Endangered species

Vital protections for endangered mako shark blocked at ICCAT

written by Oceanographic Staff

The European Union and the United States – despite long promoting science-based shark conservation – have once again acted as the main obstacles to urgently needed protections for the mako shark through annual negotiations of the International Commission for the Conservation of Atlantic Tunas (ICCAT).

Canada, Senegal, and – in their first official act as an independent ICCAT Party – the United Kingdom proposed a ban on retention of seriously overfished North Atlantic shortfin makos, as ICCAT scientists have long advised. The EU and US, however, have refused to give up on exceptions for continuing to land the endangered species.

Mako shark Atlantic fisheries

“North Atlantic mako depletion remains among the world’s most pressing shark conservation crises, yet the EU and US put short-term fishing interests above all else and ruined a golden opportunity for agreeing a clear and simple remedy,” said Ali Hood, Director of Conservation for the Shark Trust. “The repeated obstruction of vital, science-based protections allows top mako fishing countries – Spain, Morocco, and Portugal – to continue to fish these endangered sharks, essentially without limit, and drive valuable populations toward collapse.”

The shortfin mako shark is sought for meat, fins, and sport. Slow growth makes them extremely vulnerable to overfishing. Makos are fished by many nations around the world yet are not subject to international fishing quotas. The EU, Morocco, Canada, US, and Senegal (respectively) were the highest ranking ICCAT Parties for North Atlantic shortfin mako landings in 2019. Spain is responsible for more mako landings than any other country in the world. In April 2020, Canada became the only North Atlantic country to unilaterally ban shortfin mako retention, as scientists have advised.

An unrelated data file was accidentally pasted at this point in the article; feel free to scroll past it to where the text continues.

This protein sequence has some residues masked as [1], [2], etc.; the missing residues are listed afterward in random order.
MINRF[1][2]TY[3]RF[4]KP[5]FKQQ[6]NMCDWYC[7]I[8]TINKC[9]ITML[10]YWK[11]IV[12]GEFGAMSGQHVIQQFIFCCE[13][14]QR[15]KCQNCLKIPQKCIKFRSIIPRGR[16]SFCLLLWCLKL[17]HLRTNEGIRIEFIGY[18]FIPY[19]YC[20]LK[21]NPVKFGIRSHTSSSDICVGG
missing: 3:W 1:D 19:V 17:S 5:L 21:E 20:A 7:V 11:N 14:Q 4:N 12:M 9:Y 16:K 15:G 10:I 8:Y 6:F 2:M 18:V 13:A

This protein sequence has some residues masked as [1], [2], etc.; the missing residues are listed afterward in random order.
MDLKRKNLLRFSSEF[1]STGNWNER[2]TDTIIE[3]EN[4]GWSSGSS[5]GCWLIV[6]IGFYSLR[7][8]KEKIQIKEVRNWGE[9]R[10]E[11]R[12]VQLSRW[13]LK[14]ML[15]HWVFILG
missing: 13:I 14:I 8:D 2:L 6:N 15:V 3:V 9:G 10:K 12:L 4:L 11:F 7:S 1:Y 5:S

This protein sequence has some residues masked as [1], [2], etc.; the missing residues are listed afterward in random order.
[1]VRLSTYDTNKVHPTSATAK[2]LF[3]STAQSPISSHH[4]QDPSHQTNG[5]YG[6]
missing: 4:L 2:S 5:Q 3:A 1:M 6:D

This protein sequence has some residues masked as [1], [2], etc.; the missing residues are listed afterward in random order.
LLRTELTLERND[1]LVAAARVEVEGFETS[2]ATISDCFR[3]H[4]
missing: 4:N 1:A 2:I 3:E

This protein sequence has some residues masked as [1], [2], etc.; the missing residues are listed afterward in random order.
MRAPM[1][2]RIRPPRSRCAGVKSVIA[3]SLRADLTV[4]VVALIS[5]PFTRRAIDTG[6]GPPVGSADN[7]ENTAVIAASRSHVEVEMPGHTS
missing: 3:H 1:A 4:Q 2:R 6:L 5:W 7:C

“The Shark League is intently focused on making the next round of ICCAT mako negotiations in July the one that finally results in the protections that makos and their ecosystem so urgently need,” said Shannon Arnold, Senior Marine Program Coordinator for Ecology Action Centre. “Canada, Senegal, and the UK are today’s emerging shark champions. We urge all ICCAT Parties to follow their lead, before it’s too late.”

Scientists have warned that the South Atlantic shortfin mako shark is on a similar path. Canada, Senegal, and the UK included a science-based catch limit for this population in their proposal. 

The day after signalling that ICCAT mako negotiations were at an impasse and would need to resume next year, the Chair of the Committee responsible for shark conservation announced that the matter is not yet closed and welcomed additional input from ICCAT Parties.

Photography by Shawn Heinrichs.

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